Why is that life transitioned from an RNA World into one that also relies on DNA and proteins?
Life may have transitioned from an RNA world to one that relies on DNA and proteins in part because of the chemical makeup of RNA. RNA contains an additional oxygen atom and because of oxygen reactive nature, this makes the compound less stable as compared to DNA. RNA and DNA both contain information required for replication but DNA can secure this information better with its less reactive chemical makeup. Additionally, , RNA has only a few chemically active “functional groups”, which limit it to catalysing just a few types of chemical reaction. Functional groups are like tools – the more kinds you have, the more things you can do. Proteins have many more functional groups than RNA.
What are at least two major effects on the evolution of life on earth that oxygenic photosynthesis likely had?
The transition to oxygenic photosynthesis had drastic changes to the earth that impacted the evolution of life on earth greatly. One of these major changes was the mass extinction of obligate anaerobic life. When oxygen became plentiful, most organisms present on the earth were not chemically suited with the enzymes to process toxic oxygen and therefore all died out. Another major change is that once oxygenic photosynthesis began, the O3 levels in the atmosphere rose to be able to form the ozone layer. This shielded earth and its life from the toxic UV rays from the sun. With the threat of UV rays mitigated, life was able to evolve to live outside of the oceans that previously protected it from UV rays.
Describe the process of constructing recombinant DNA. You can assume that the unaltered DNA has already been extracted from cells.
-add restriction enzymes that cut the dna into fragments at specific sequences -sticky ends form from unpaired single stranded nucleotides -gel electrophoresis will allow us to separate the DNA by base pair size -cut the gel where the base pairs -melt the gel, into tube -sticky ends will be attracted -dna ligase will bond the sticky ends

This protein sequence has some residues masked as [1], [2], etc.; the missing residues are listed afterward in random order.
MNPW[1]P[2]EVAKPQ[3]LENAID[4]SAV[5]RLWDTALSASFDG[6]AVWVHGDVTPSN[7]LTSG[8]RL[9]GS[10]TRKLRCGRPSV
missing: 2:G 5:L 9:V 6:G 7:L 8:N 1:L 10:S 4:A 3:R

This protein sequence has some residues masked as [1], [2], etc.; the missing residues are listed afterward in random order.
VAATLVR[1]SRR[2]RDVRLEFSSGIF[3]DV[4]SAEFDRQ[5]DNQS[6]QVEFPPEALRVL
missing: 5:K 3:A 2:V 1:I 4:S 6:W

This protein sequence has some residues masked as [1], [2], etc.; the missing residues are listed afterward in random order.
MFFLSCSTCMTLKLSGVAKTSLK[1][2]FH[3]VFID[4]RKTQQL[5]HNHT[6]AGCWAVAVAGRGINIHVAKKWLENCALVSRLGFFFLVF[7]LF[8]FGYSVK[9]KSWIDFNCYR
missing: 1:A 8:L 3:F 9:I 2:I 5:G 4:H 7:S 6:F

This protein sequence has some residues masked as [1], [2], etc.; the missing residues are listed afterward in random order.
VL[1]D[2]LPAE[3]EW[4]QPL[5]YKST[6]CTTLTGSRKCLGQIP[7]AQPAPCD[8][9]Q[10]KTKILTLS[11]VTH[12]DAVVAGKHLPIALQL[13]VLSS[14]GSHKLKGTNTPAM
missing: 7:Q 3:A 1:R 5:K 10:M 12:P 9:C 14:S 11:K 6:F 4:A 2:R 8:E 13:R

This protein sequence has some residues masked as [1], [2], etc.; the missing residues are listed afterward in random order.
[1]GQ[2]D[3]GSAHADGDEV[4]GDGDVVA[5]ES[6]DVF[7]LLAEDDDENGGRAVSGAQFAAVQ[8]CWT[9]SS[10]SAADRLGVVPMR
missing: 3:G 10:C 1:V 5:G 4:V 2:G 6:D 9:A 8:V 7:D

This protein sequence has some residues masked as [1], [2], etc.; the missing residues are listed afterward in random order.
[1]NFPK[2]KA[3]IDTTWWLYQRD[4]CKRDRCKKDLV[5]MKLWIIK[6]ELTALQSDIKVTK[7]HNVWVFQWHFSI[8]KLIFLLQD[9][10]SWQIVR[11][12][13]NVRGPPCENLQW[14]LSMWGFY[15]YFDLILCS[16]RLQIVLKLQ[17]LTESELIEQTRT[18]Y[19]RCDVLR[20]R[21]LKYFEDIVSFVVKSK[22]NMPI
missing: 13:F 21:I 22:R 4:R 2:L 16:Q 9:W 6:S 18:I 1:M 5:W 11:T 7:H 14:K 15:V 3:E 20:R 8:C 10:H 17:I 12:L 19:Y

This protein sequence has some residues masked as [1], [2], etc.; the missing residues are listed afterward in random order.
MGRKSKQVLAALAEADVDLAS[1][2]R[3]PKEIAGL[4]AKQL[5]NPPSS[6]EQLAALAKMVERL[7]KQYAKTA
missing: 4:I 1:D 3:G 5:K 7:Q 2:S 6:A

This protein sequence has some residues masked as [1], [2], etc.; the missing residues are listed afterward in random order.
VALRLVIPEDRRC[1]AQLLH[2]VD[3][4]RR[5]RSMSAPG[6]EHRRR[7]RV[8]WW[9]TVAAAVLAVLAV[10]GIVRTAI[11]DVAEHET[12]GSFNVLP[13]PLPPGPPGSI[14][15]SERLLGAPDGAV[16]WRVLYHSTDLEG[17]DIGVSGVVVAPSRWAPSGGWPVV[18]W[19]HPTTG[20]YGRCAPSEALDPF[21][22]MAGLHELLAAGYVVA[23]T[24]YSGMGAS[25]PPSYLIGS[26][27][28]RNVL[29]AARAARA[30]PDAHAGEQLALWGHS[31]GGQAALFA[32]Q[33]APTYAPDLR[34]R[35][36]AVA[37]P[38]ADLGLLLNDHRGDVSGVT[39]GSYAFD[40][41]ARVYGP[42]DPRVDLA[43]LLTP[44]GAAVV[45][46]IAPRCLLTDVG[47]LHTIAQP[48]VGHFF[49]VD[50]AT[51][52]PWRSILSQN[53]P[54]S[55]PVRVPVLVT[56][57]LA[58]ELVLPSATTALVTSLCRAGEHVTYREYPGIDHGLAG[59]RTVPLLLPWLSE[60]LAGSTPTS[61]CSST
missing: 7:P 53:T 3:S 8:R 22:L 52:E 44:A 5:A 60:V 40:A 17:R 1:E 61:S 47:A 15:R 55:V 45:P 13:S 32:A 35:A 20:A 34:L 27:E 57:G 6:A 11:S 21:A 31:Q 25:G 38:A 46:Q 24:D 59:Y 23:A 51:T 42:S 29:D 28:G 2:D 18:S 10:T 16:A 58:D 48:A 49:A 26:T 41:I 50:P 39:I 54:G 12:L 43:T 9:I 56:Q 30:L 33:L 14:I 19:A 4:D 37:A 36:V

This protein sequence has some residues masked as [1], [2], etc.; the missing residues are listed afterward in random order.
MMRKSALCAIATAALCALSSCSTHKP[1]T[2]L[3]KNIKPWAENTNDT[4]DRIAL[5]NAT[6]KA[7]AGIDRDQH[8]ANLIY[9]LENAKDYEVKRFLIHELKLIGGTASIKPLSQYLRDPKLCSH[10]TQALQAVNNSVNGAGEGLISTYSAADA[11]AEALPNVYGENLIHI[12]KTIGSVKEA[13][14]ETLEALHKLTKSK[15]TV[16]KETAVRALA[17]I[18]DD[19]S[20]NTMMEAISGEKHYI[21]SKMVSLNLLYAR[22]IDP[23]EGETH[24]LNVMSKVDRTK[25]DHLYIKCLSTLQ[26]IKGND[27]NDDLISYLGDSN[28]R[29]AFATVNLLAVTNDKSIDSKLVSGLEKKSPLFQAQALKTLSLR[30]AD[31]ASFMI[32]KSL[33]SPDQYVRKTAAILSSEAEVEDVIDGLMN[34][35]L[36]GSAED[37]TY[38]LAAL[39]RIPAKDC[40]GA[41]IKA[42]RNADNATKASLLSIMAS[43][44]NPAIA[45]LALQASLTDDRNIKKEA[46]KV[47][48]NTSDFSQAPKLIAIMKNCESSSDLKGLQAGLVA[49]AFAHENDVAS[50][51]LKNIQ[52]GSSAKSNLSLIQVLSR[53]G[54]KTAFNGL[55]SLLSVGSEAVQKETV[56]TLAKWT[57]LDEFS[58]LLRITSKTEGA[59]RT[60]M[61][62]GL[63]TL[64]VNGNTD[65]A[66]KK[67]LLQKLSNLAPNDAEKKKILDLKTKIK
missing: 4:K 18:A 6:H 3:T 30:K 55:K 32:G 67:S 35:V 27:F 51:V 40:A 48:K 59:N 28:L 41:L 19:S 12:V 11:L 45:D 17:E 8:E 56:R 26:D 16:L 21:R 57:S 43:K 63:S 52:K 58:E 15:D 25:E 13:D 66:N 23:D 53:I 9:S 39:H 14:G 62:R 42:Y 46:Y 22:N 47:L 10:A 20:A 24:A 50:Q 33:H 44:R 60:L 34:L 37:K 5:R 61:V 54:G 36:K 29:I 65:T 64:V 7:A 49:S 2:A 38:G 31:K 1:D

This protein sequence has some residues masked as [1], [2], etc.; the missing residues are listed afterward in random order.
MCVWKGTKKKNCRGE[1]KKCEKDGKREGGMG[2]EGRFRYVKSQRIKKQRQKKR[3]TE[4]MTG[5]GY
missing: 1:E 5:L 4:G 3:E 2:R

What are the two most common genetic alterations made to food crops? For each, what organism is the source of the transgene and what is the trait encoded by the transgene?
One of the most common genetic alterations made to food crops include herbicide resistance for crops like corn. This is accomplished by extracting DNA from salmonella and incorporating it into corn so that they contain the transgene for resistance to herbicides. Another common genetic alteration made to food crops is the incorporation of a gene from Bacillus thuringiensis into corn plants. This transgene comes from the bacteria and it makes the corn capable of producing its own pesticide to prevent insects from feeding on before harvesting.
Why is it possible to successfully genetically engineer organisms with genes from unrelated species, such as engineering bacteria with human genes?
It is possible to successfully engineer organisms with genes from unrelated species because of the universal nature of DNA. The genetic code, regardless of species is made up of the same 4 nucleotides with only the unique sequences between species differing. The processes of translation of the DNA and transcription that take place are universal as well, allowing for the same replication and manufacturing process of proteins across all organisms. Additionally, cells in general, cannot distinguish between DNA from an outside source once incorporated into the genome. This is what makes engineering bacteria with human genes possible.
What is one key similarity between traditional breeding and modern genetic engineering? What are two key differences between the two? In your opinion, would you consider modern genetic engineering to be a simple extension of traditional breeding or a radical advance? Explain the reason for your opinion.